Your baby: 9.5 months
Baby gets a social life (Don’t be jealous!)
Your baby is ready to make his first friends about now. Babies don't play together exactly, but they do watch and learn from each other. However, you won't want to leave them alone on their own just yet — babies at this age haven't learned the concept of sharing and don't understand that pulling hair and pinching can hurt another person.
What do you do all day?
The work of stay-at-home parents is sometimes hard for others to understand. Perhaps you've found yourself bristling as people ask, "So what do you do all day?" People who haven't been there have no idea that you're engaged in a non-stop "baby decathlon" day after day: feeding, changing, rocking, comforting, bathing, playing, carrying, laundering, preparing food...
The fun of finger foods
Your baby's manual dexterity has developed enough now for her to enjoy feeding herself finger foods, such as small pieces of fruit, cooked vegetables, crackers, rice cakes, and toast. Be sure that you cut food into small pieces — about fingertip size — so they don't get caught in your baby's windpipe. Learn how finger foods teach your child independence, and discover new foods to try, and what you should not feed your baby at this stage.
Tips from the trenches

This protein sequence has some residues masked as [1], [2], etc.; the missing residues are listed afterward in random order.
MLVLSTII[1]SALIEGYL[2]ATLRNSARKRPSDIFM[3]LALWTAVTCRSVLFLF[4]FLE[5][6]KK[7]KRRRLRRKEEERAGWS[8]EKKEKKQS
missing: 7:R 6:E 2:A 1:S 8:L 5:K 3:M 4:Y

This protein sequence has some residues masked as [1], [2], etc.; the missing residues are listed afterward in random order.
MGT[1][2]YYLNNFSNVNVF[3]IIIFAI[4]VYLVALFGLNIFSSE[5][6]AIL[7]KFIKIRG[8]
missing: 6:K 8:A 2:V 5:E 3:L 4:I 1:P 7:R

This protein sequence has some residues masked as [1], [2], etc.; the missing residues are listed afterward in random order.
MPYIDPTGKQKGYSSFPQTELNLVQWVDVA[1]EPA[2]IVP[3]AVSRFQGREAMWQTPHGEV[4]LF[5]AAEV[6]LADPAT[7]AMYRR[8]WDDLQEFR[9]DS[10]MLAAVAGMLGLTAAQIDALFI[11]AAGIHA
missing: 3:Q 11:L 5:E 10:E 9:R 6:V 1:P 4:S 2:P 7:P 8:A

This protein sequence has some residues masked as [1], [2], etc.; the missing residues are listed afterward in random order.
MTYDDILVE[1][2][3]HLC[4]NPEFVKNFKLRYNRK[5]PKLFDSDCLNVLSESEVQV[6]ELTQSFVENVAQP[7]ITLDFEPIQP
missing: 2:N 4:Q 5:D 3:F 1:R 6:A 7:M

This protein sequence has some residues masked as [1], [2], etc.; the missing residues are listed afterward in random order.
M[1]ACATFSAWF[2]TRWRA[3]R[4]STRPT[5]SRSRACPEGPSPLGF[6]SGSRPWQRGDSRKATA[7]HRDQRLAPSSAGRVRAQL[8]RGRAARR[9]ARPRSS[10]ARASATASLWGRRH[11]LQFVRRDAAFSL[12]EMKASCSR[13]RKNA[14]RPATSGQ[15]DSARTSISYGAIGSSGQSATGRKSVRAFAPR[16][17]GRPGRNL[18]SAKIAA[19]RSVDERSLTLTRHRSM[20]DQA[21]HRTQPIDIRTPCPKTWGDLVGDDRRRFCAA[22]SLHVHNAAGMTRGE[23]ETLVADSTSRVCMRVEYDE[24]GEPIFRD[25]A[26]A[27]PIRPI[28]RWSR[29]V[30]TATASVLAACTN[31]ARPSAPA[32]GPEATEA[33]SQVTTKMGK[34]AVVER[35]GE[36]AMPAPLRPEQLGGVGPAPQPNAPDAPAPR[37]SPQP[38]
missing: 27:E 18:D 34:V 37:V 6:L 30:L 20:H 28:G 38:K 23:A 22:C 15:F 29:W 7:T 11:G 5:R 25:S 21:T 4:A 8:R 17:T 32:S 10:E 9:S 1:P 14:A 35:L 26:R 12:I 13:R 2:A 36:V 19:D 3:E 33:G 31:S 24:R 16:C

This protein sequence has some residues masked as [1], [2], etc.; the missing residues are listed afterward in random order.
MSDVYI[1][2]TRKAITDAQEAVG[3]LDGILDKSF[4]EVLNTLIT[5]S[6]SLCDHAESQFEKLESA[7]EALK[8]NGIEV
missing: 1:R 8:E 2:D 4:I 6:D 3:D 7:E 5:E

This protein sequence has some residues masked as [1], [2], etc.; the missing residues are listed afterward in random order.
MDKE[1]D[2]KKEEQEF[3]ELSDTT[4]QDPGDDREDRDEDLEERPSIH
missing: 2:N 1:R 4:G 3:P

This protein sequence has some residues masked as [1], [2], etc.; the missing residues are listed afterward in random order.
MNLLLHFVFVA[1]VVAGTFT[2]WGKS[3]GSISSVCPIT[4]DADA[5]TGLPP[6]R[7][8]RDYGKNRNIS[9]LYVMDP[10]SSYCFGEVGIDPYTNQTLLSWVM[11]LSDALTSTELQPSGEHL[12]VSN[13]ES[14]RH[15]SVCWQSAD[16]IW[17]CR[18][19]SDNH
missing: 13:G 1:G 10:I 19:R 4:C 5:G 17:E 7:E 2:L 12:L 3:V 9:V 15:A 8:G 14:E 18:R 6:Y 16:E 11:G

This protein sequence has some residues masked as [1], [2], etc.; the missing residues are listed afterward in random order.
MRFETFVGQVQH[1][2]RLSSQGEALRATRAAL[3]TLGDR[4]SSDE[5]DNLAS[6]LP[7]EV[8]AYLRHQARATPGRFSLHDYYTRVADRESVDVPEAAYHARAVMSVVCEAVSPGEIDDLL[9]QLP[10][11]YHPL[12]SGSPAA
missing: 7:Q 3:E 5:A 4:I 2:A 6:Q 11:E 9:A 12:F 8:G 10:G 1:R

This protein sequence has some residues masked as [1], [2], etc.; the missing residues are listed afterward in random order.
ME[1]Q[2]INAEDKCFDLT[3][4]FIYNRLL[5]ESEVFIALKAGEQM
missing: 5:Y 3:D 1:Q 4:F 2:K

“Take it day by day. If you have a bad day, it doesn’t mean the next day is going to be bad.” – Carrie, mom of one
Nixing the nap
Some babies are ready to ditch one of their naps between now and their first birthday — usually it’s the morning siesta. If your baby is going down later in the morning, or isn’t tired at bedtime, she may not need so much daytime sleep.
Try cutting her morning nap short before cutting it out completely, to prevent her from crashing out before lunch, or feed her lunch early to ease her into the new routine, and then gradually move lunch back to the regular time. Get more tips on how to handle naps at any age, as well as mastering the fine art of napping on the go.
Good Question! My partner and I have very different views on raising our child. What should we do?
Many couples don't discuss where they stand on parenting issues before they have a baby. Even if you did, you're probably seeing some situations from a new perspective since becoming parents. You'll find that you both have to give and take as you negotiate things along the way, and that’s OK. Keeping that dialogue open is key. Research shows that when couples don’t build an effective parenting partnership, marriages and children both suffer.
Did you know?
Exposure to secondhand smoke in the home more than triples your baby’s risk of ear infections; it may also affect the functioning of your baby's lungs and increase his chances of developing bronchitis, asthma, pneumonia, and other respiratory illnesses. Do everything you can to protect your baby from cigarette smoke, especially in the home or car. Get more health advice for babies.